Exclosures and communal grazing lands in Ethiopia

Exclosures and communal grazing lands in Ethiopia


Exclosures are areas closed off or protected from interference from people and domestic animals, with the goal of promoting natural regeneration of plants and reducing land degradation of formerly degraded communal grazing lands. Following the establishment of exclosures in the Gomit watershed, in Ethiopia, this study investigated changes in vegetation diversity and aboveground biomass and carbon; and the economic returns of aboveground carbon sequestration (the process of capturing and storing atmospheric carbon dioxide). This result showed that exclosures not only support the rehabilitation of degraded lands, but also potentially deliver livelihood benefits for local communities from the financial incentives of trading their carbon sequestration capacity.

Intervention Overview

Gomit watershed covers an area of 1483 ha with a population of 360 households. The exclosures were established in 2006 by a self-organised community association in response to natural resources degradation problems. The management and use of exclosures is run by the Community Watershed Team (CWT) who are nine elected members of the community association. In establishing the exclosures in the communal grazing lands, bylaws were drafted and approval was obtained from all association members to protect these areas from people and domestic animals, promote natural regeneration and reduce land degradation.

This study was conducted to detect the changes in aboveground carbon and species composition of communal grazing lands and exclosures that had been operational for a period ranging from 1 to 7 years. Direct health outcomes were not measured, however, indirect exposures such as income generation and impacts on crop production were quantified using household surveys, key informant interviews, and a financial analysis. Income diversification is an effective means of poverty reduction amongst rural populations in low income settings who rely on small-scale farming for livelihood.

The study modelled changes in plant species richness, aboveground standing biomass and carbon following conversion of communal grazing lands to exclosures across the years. Carbon stocks were estimated from the aboveground biomass, thereafter converted to CO2 units to help compute the temporary certified emission reductions (tCER) (this is the tradable unit of one tonne of carbon dioxide-equivalent (tCO2-e) of emissions sequestration) which was estimated as US$3.43 per tCER in this study.


The aboveground CO2 storage in exclosures increased with exclosure duration, and was estimated as tCER of 3.4, 2.1, 7.5, 12.6, 12.5, and 15.3 Mg CO2/ha after 1, 2, 3, 4, 5, and 7 years, respectively. At a watershed level, a tCER of 139.4 Mg CO2/ha was obtainable after 3.5 years of implementation.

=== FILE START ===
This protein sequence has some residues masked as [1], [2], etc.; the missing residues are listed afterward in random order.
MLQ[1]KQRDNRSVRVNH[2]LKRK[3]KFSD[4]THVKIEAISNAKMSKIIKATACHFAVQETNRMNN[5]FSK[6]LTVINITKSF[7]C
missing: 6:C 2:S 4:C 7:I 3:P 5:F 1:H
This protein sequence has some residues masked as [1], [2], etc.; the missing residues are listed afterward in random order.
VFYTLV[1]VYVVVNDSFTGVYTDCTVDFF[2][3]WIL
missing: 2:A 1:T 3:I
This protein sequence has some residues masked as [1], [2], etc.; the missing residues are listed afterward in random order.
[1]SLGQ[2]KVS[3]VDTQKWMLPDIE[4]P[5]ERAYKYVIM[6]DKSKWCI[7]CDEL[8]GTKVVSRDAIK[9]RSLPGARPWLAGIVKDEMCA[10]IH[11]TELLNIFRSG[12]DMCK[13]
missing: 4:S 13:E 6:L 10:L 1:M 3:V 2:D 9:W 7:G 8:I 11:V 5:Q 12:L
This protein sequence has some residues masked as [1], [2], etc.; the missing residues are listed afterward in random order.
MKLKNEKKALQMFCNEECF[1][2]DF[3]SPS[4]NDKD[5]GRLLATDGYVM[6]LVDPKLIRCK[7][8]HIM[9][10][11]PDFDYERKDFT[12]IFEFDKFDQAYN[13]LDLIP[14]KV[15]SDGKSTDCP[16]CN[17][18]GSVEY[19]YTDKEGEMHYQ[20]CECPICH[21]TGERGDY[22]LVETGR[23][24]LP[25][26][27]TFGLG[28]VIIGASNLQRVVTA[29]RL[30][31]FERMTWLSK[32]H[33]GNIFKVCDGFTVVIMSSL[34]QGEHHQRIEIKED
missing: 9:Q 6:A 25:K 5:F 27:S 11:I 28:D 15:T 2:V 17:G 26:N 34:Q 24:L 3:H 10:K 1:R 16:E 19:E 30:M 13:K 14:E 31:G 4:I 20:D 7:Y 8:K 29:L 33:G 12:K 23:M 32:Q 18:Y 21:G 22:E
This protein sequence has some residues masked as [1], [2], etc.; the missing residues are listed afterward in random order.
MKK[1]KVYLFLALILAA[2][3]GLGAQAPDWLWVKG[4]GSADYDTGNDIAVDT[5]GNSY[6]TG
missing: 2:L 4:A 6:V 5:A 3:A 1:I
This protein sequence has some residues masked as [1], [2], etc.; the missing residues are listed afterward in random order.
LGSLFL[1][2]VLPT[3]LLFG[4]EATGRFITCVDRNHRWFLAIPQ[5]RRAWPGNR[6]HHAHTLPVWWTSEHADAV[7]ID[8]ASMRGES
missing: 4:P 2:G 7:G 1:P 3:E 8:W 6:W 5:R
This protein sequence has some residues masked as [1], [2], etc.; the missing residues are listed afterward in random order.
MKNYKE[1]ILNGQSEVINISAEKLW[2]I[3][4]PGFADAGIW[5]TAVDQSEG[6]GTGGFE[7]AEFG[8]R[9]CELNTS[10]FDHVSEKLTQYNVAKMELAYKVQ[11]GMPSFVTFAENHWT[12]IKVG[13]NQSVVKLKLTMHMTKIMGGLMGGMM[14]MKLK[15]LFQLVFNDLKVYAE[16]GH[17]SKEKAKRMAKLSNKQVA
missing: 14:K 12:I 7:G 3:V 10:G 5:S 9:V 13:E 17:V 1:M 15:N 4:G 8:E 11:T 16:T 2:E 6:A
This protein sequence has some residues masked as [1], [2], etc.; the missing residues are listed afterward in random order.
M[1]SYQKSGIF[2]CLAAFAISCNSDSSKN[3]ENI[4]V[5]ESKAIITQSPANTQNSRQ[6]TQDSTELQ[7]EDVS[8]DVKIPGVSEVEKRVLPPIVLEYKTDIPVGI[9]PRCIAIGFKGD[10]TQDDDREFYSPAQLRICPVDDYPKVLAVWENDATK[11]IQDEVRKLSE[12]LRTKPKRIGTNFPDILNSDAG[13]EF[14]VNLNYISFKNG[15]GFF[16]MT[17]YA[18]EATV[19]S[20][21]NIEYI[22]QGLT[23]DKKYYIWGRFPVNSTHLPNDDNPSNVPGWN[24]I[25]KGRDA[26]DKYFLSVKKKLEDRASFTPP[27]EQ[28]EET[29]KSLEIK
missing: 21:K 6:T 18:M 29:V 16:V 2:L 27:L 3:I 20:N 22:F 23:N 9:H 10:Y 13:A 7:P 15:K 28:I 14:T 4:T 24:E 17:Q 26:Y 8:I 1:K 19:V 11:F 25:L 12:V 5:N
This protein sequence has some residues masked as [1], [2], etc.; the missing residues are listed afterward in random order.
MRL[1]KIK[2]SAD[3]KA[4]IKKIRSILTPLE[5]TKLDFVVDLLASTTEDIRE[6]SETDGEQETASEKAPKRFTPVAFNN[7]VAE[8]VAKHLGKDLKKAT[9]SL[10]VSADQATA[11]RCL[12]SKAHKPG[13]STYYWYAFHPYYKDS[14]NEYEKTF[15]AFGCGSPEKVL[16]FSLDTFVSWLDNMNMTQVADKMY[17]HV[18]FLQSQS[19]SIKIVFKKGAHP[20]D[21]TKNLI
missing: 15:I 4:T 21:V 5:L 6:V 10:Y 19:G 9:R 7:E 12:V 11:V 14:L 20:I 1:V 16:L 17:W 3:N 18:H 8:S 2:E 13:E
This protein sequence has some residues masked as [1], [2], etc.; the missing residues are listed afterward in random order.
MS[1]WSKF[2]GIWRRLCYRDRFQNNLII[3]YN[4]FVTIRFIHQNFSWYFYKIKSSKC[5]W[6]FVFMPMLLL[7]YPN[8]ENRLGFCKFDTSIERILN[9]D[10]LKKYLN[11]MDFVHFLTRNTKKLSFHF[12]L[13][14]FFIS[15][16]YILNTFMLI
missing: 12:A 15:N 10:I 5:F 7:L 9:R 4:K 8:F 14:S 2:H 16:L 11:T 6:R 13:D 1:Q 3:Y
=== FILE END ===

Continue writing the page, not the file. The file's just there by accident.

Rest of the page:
Carbon storage in the exclosures generated an estimated revenue of US$6.6 to US$37.0 per hectare, which increased with exclosure duration. At a watershed level (i.e. including the communal grazing areas) this is an average of US$478.3 per hectare after 3.5 years of implementation. The authors estimate the potential income generation may contribute to nearly 42% of the current annual income of the entire community if the carbon stored in aboveground biomass is traded.

Informant interviews and household surveys found the restoration efforts increased vegetation cover, rehabilitated large gullies which reduced soil erosion and loss of crops. There were however mixed views with regards to crop production, the majority (82%) of respondents did not notice any changes, 10% of respondents reported a reduction in crop production due to a reduction in the size of farm plots and 8% said that they thought exclosures increased crop production by reducing soil erosion and sedimentation. In addition, all exclosures displayed significantly higher plant species richness compared to the communal grazing land.

Feasibility and potential impact of scale-up

The major concern in the mitigation contribution of forests is the potential reversibility of carbon stored in trees, which has consequences for income generation and thereby scalability. To manage the risks, temporary CER (tCER) are issued over a given time period and are later replaced by permanent CER. This ‘non-permanence’ discourages investors who are required to invest in both tCER and CER and leads to a drop in the prices of forestry credits (BioCarbon Fund, 2011).

Scaling up the mitigation potential of forestry interventions to maximise livelihood benefits will require increasing the unit cost CER in order to increase the economic viability of exclosures as carbon sink projects, surpassing or matching revenue from crop production. In this study, the authors recommend a permanent CER increase from an average of US$25 to US$80 per credit, which would lead to a higher income than the net revenue from teff production which is the dominant crop in the area.


Academic profile / relevant organisation’s page

  • Mekuria W, Langan S, Johnston R, Belay B, Amare D, Gashaw T et al (2015). Forest Science and Technology. Restoring aboveground carbon and biodiversity: a case study from the Nile basin, Ethiopia. Available online: https://doi.org/10.1080/21580103.2014.966862

Supplementary information


  • Dr. Wolde Mekuria, International Water Management Institute, Email: W.bori@cgiar.org

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